We’re now entering the summer holidays, when many Sunday Schools will take a break. This means churches are likely to have more children in church for the whole service.
It’s important that children have this opportunity to worship with the whole inter-generational church family, but it can be stressful for parents. They may worry that their child’s behaviour is disrupting the service. They may feel judged by other worshippers if their children make noise. The person in the front pew who sings loudly and out of tune and the person who has a coughing fit in the middle of the sermon are not judged – these are seen as unavoidable side effects of worshipping as a community. Yet any children who make noise are seen as “disruptive.” I smell a double standard. As Christian educator Gretchen Wolff Pritchard put it, “there seems to be an unexamined assumption that worship is for grownups and the children are there only because there’s nowhere else to put them — that they are, basically, accidental and unwelcome guests at an adult event. People then become annoyed at children for ‘interrupting’ something that is “for ME,” not for all of us. Parents who are trying to be considerate of others will admonish the child for ‘bothering people’ but not intervene in ways that actually help the child join the worship.”
Parents who do want their children to be able to join the worship and regard church as a meaningful experience, rather than as an enforced hour of quiet and silence, may not know where to start.
Here are a few practical ways to make ordinary Sunday worship child-friendly. Some can be done by Children’s Workers, others need the help of parents.
- If you use the same Gloria, Sanctus and Agnus Dei every week, why not record the congregation singing them? You can then upload these clips to YouTube, or burn them to a CD, so parents can practice with their kids at home.
- Based on work done by the Rev. Betty Pedley, the Spiritual Child Network has put together a how-to sheet on making Liturgy Boxes. These are kits designed for children to use during the service – they have objects that relate to different parts of worship, and, with help from parents, children can learn which parts to hold and play with at different times. For more information, and a list of suggested contents, go to the Spiritual Child Network’s website.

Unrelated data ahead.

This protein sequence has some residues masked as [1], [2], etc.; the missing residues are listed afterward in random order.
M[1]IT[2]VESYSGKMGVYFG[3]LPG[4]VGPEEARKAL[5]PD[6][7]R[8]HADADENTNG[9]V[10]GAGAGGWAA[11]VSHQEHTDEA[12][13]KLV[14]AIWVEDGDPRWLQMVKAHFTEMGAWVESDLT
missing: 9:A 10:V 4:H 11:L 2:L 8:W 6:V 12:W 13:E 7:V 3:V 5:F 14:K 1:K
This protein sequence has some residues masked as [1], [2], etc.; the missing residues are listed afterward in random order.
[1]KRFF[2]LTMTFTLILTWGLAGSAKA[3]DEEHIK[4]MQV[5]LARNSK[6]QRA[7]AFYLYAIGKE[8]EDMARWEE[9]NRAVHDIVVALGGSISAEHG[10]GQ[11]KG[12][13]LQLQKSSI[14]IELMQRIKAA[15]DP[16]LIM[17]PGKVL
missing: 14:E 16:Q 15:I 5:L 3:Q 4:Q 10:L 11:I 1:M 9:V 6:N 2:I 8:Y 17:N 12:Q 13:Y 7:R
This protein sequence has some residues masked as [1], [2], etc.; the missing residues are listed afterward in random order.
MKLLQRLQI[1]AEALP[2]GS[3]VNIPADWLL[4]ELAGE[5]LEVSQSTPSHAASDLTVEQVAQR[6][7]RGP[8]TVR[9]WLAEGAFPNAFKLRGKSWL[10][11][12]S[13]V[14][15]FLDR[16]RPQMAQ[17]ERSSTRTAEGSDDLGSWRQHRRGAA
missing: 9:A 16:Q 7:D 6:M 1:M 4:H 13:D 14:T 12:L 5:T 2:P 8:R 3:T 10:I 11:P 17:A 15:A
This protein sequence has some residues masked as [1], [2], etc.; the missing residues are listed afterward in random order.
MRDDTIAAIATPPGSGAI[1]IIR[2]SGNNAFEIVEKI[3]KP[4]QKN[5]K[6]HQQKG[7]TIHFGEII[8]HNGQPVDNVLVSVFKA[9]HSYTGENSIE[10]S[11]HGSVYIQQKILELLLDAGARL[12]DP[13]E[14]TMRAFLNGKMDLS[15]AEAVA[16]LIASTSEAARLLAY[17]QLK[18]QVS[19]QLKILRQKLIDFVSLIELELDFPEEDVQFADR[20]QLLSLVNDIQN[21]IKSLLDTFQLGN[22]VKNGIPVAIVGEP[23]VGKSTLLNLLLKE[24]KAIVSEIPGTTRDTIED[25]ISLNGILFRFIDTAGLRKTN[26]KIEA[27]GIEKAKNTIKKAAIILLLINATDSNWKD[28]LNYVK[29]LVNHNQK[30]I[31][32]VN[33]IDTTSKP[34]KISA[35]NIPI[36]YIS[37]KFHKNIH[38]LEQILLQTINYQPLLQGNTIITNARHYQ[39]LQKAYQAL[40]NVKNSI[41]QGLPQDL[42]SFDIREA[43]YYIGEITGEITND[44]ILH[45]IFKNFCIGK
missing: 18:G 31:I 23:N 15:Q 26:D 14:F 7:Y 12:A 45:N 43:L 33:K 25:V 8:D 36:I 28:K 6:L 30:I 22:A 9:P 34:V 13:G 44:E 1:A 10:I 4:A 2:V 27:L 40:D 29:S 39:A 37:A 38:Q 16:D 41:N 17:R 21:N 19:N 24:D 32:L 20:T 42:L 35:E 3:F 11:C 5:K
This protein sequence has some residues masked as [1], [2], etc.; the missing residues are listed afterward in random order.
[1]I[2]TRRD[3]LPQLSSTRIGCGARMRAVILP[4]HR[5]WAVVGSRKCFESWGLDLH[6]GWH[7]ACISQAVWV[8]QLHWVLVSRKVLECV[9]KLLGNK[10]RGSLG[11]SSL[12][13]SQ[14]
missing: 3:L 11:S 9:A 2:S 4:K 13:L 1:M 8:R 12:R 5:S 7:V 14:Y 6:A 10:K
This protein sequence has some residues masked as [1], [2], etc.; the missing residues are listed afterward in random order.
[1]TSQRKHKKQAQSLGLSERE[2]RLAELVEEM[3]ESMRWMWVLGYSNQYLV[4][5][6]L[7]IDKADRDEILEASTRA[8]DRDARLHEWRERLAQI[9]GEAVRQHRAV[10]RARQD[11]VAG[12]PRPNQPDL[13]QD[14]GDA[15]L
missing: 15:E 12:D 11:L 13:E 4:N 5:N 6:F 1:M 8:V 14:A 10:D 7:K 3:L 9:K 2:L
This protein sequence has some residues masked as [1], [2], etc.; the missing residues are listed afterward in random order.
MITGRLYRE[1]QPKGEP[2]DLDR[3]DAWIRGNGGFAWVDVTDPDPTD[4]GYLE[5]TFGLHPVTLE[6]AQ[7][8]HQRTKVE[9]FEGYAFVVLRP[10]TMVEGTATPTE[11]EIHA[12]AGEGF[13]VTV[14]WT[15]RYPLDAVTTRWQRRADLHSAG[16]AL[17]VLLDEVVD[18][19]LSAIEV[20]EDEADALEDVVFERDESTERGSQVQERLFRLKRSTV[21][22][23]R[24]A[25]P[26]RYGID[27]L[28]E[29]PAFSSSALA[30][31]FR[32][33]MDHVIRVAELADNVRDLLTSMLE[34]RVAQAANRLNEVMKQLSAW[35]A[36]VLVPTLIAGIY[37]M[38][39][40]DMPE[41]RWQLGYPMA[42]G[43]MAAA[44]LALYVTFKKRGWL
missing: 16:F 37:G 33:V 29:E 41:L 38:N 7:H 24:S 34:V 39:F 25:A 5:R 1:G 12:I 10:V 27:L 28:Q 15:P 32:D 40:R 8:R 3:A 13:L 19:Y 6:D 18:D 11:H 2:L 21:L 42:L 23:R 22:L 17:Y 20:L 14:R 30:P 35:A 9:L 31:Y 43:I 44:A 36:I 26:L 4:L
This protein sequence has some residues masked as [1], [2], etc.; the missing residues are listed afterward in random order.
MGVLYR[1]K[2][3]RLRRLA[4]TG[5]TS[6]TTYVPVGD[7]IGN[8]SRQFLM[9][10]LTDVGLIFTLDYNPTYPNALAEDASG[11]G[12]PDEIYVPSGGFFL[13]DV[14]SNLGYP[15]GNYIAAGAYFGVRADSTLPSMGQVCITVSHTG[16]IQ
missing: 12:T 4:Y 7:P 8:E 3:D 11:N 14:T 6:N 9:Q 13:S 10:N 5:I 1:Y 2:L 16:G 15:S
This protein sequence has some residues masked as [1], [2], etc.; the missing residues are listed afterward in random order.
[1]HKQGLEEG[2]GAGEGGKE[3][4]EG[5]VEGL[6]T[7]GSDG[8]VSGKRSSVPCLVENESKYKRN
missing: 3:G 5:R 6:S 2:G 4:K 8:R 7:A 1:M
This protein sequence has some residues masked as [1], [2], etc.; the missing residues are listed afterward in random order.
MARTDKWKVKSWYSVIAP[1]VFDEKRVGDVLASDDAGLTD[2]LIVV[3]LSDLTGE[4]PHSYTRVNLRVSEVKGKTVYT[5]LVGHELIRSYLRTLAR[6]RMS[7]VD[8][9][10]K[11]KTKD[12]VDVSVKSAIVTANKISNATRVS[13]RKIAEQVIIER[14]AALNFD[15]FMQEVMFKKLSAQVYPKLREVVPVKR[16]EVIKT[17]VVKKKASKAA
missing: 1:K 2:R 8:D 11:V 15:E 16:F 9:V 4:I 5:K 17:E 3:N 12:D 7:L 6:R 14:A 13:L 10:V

- St. George’s now has a permanent “Pray and Play” area for small children. This includes a child-sized altar with chalice and paten and a wooden cross, baskets of toys related to Christian stories (lost sheep, Christmas, etc.), and toys related to Christian liturgy (a toy church, etc.). It is within sight of the altar, so children can see what is going on during the service, and allows children to move and play without being taken out of the sacred space, and to engage with sacred toys. (For more details, see the St. George’s blog)
- For older children, you can give them a copy of SPCK’s wonderful “Pray, Sing, Worship” book, which is a guide to the Common Worship service, along with a pack of markers and blank paper for them to draw. Very often, children will come up with amazing spiritually imaginative art during a service – this is how they process what they’re hearing and experiencing. It doesn’t mean they’re tuning it out. Often it means they’re engaged on a deeper level than if they were sitting quietly.
- Encourage parents to sit where their children can see the altar. Staring at the back of a stranger’s head, without seeing the candles, the bread, the wine, the cross, the flowers, and the stained glass windows, is not conducive to an atmosphere of awe and wonder. No matter how fabulous that stranger’s hair looks today.
- Similarly, encourage parents to whisper with their children about what’s going on in the service. Simple things like, “look, the priest is clearing the table, just like we do after dinner at home,” or “what pictures can you see in that stained glass window?” or “here come the cross and the candles up the aisle – let’s bow to the cross as it goes by” can refocus a distracted child and help them to understand the service.
- Parents can use the CBeebies “Sign Along With Justin” videos to learn baby sign language with their children. Many of these signs can be used in church. Send a link to parents and encourage them to use it, then have a children’s worker or volunteer stand at the front of the church and use signs at the appropriate times, encouraging parents to follow. Here are some of the signs from the video that you can use: “hello” (for the beginning of the service), “help” (for prayers), “sit down” (for when the congregation sits), “flower” (to point out the flowers – can be used as children come in), “sheep” (for the agnus dei), and “bread” (for communion). The videos are on the CBeebies’ website . Other signs that can be used in church are “eat” (if you include children in communion), “all done” (for the end of the service), “book” (for Bible readings or singing), “hear” (for prayers or hymns), all of which can be found in this Youtube video.
I’d be interested to hear from anybody who adopts one or more of these ideas over the summer. What works? What doesn’t? Were the parents enthusiastic or was it hard to get them involved? Please email me at margaret (Email: margaret [at] stgeorgescampdenhill.com) to let me know how it’s going.